Home' Trinidad and Tobago Guardian : December 3rd 2015 Contents A14
Guardian www.guardian.co.tt Thursday, December 3, 2015
A San Fernando labourer with 13 previous convictions
against him was spared jail time for cocaine possession
and assaulting a police officer after a magistrate found it
was useless to send him back to prison.
Senior Magistrate Lucina Cardenas-Ragoonanan ordered
Anthony Alexander to pay $4,850 and put him on a bond
to keep the peace for three
years on Monday.
Alexander, 53 of Duncan
Village, pleaded guilty to
charges of having 10.4
grammes of cocaine for
the purpose of trafficking,
resisting arrest and
assaulting PC Vialva on
His lawyer, Annalee
Girwar, said the skirmish
happened after Alexander
drank two and a half bot-
tles of Puncheon rum in
an attempt to forget his
Presenting the facts,
prosecutor Cleyon Sedan
said San Fernando police
were on patrol along
Mucurapo Street, San Fer-
nando, around 7.30 am,
Saturday, when they saw
Alexander sitting on the
He ran away on seeing
the vehicle, arousing the
officers suspicion, and
this led to a chase along
the street. After they held
Alexander, the officers
said they found a plastic packet of cocaine in his right
pants pocket. While being arrested, Alexander began pulling
away violently and shouted: "I ain t taking no lock up today."
As a result, PC Vialva received injuries to his right hand
and other officers had to assist in subduing Alexander. He
was eventually taken to the Marabella Police Station where
he was charged. Vialva went to the San Fernando General
Hospital and received a medical report.
Although Alexander had 13 convictions, Girwar said her
client had not seen the inside of a courtroom in the past
She said it was frustration over his failed relationship that
had led to his abuse but he was sorry for his behaviour.
She said the cocaine was for his own use and he had no
intention of trafficking the drug.
Cardenas-Ragoonanan then questioned his intention, ask-
ing him if he wanted to die.
She said his use of rum and cocaine suggested that he
had a death wish. She even scolded him, saying he was out
of control but supposed that sending him to jail was not
Instead, he was placed on a bond and ordered to pay
$2,500 or face six months in prison for assaulting Vialva,
$2,000 or six months imprisonment for cocaine possession
and $350 for resisting arrest.
Before he left, the magistrate urged him to let it be the
last time he appeared in court.
A hearing for a constitutional motion filed by businessman
Ravendra Bridglal for the State to return almost $.5 million
seized from him in 2014 will begin on January 26, next
Bridglal wants his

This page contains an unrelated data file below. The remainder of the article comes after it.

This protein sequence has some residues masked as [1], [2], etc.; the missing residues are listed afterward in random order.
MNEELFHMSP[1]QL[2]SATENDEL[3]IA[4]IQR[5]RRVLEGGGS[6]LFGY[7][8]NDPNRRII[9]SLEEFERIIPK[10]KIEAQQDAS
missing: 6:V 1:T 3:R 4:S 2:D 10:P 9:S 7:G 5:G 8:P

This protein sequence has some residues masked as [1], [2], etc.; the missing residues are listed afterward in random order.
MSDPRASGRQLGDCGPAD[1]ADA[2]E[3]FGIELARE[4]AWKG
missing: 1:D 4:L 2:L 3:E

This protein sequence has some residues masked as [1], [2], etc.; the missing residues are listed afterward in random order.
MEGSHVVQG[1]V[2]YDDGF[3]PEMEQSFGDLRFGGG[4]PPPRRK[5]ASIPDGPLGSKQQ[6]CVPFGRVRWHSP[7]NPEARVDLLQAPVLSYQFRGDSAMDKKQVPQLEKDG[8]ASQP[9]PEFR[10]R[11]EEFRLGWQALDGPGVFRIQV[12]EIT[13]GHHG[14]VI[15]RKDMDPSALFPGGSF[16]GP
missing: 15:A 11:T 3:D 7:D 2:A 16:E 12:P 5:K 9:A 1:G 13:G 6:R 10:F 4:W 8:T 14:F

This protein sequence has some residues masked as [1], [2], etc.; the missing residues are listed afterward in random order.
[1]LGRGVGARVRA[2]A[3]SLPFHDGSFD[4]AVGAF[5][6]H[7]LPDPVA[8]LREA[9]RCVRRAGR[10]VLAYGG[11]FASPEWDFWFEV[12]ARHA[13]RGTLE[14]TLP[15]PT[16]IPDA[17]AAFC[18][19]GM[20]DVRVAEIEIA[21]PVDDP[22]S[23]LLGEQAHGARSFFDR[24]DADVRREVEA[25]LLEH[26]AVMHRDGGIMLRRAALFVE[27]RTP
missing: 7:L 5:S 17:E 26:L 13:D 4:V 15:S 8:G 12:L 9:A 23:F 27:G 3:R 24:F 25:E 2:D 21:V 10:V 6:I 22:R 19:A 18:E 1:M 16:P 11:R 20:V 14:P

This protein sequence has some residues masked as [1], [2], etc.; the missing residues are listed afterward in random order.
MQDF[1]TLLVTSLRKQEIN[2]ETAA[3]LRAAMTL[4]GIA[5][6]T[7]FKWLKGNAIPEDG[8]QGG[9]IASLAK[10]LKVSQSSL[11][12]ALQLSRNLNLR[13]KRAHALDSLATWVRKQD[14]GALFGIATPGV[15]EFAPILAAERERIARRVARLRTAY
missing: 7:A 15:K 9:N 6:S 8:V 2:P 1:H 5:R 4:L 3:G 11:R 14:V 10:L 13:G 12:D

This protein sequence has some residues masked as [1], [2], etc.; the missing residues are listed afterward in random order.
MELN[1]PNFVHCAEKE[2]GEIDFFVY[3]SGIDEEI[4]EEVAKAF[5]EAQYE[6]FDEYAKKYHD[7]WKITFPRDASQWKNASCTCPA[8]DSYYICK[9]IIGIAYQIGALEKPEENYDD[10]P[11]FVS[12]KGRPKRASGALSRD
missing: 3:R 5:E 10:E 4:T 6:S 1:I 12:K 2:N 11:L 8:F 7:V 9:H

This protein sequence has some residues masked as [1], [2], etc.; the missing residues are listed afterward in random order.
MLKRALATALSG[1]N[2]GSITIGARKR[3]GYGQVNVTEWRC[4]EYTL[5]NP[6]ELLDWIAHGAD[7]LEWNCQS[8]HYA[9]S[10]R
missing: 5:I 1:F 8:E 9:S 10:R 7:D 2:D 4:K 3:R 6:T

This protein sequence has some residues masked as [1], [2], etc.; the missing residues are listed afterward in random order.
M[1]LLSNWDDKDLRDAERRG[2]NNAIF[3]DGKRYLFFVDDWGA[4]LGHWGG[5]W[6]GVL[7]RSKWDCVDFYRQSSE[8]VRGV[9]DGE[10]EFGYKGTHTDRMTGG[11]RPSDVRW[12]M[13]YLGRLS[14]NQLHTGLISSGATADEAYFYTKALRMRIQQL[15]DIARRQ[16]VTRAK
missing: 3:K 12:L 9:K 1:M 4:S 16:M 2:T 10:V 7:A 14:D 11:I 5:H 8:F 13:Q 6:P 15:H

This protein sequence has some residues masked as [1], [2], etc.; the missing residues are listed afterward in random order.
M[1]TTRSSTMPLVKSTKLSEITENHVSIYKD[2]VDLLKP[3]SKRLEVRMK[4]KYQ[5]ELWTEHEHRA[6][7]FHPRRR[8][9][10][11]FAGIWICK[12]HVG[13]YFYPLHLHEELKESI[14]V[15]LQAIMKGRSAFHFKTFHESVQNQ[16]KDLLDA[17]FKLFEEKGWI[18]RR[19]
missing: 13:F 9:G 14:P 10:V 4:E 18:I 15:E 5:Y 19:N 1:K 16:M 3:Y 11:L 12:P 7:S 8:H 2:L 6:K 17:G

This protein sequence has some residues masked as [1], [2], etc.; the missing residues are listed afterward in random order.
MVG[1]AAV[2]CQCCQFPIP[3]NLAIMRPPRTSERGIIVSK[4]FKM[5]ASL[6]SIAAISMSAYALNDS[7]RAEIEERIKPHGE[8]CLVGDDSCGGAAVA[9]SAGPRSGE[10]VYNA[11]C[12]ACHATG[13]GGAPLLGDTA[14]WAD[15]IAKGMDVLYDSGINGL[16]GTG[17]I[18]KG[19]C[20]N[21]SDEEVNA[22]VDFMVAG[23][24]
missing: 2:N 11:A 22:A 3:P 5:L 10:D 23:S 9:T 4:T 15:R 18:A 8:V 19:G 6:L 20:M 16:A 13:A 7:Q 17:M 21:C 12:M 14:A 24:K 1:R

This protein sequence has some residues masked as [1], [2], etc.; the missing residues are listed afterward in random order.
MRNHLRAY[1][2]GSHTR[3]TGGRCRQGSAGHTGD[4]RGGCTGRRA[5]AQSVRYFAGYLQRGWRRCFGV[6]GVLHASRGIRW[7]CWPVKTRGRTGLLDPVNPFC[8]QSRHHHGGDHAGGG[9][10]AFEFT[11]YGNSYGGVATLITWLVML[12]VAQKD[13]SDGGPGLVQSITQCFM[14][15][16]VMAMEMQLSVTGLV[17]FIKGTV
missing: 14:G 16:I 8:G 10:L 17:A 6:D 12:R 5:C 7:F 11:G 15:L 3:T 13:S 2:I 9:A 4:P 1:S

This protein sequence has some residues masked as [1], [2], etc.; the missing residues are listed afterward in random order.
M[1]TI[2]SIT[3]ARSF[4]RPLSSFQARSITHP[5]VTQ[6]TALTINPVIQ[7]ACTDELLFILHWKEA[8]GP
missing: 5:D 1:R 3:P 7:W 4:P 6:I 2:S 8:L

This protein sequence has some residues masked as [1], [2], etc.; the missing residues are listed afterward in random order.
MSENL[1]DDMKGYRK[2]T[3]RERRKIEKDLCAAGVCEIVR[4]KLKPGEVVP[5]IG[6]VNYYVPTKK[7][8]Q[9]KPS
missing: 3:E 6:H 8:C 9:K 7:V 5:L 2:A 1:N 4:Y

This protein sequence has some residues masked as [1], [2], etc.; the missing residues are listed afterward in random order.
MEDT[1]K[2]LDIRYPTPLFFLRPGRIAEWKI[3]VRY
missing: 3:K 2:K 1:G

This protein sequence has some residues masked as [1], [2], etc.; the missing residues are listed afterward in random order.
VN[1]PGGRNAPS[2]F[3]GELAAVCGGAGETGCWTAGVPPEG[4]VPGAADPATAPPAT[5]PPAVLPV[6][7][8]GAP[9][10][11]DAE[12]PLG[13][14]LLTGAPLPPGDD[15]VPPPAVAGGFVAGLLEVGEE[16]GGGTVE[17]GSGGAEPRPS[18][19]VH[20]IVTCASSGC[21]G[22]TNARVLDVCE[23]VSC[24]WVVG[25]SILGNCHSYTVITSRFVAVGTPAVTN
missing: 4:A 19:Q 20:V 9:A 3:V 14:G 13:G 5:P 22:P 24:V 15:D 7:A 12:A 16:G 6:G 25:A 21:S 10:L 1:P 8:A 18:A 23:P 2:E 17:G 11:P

money, which was seized
at the Piarco International
Airport in January 2014,
and compensation for the
of police and customs offi-
cers involved in the mat-
ter.The motion was filed
November 26 in the San
Fernando High Court and
will be heard by High
Court Judge Eleanor Don-
Bridglal is represented
by former attorney general
Anand Ramlogan SC and
instructed by Kent Sam-
lal.Attorney Tinuke Gib-
bons-Glenn is representing
Bridglal claims that his
constitutional rights were
violated by the State as it
has refused to comply with
an order by a magistrate
directing the return of his
cash on the basis that there
was nothing illegal or illegitimate about the source of his funds,
as he was an established businessman.
In his affidavit, Bridglal, who is the owner of Phonemart
Ltd, of Southern Main Road, Warrenville, stated he was travelling
to Miami on January 28, 2014, when he was stopped by security
officers at the baggage scanning checkpoint.
He stated he was questioned by the officers and he told
them he had US$76,000 in his carry-on luggage.
Bridglal said the officer asked him whether he had declared
the money to customs and Bridglal told him he had told the
airline check-in agent about the cash and was informed that
he could proceed to travel with it in his carry-on.
The money was later seized from him by a Customs and
Excise Division officer and he was charged pursuant to Section
154 of the Customs Act. Bridglal stated he produced docu-
mentation of the business he was planning to conduct in Miami
but was informed the cash would be seized pursuant to the
Proceeds of Crime Act.
The Act states: "A Customs and Excise officer or police
officer referred to in subsection (1) may seize and detain cash
only where he has reason to believe that the cash directly or
indirectly represents any person s proceeds of a specific offence
or is intended for use in the commission of such an offence."
The money was kept by customs until July 21, when customs
officer Smith made an application for the release of the cash.
Two days later Magistrate Debby Ann Bassaw granted the
order and an order was made to have the cash returned to
The suit states that to date the cash has not been returned
to Bridglal, despite its being kept for 18 months without any
charges being brought against him in relation to the legality
of the cash.
The suit states Bridglal s right to use and enjoy his property
under Section 4 of the Constitution was violated and breached.
A declaration that Bridglal s right to protection of the law
under Section 4(b) of the Constitution was breached by failure
of the State to make regulations to prescribe the necessary
forms under the Proceeds of Crime Act is being sought.
He is also suing for damages and costs.
seeks return of $.5m
seized at airport
Drug addict with
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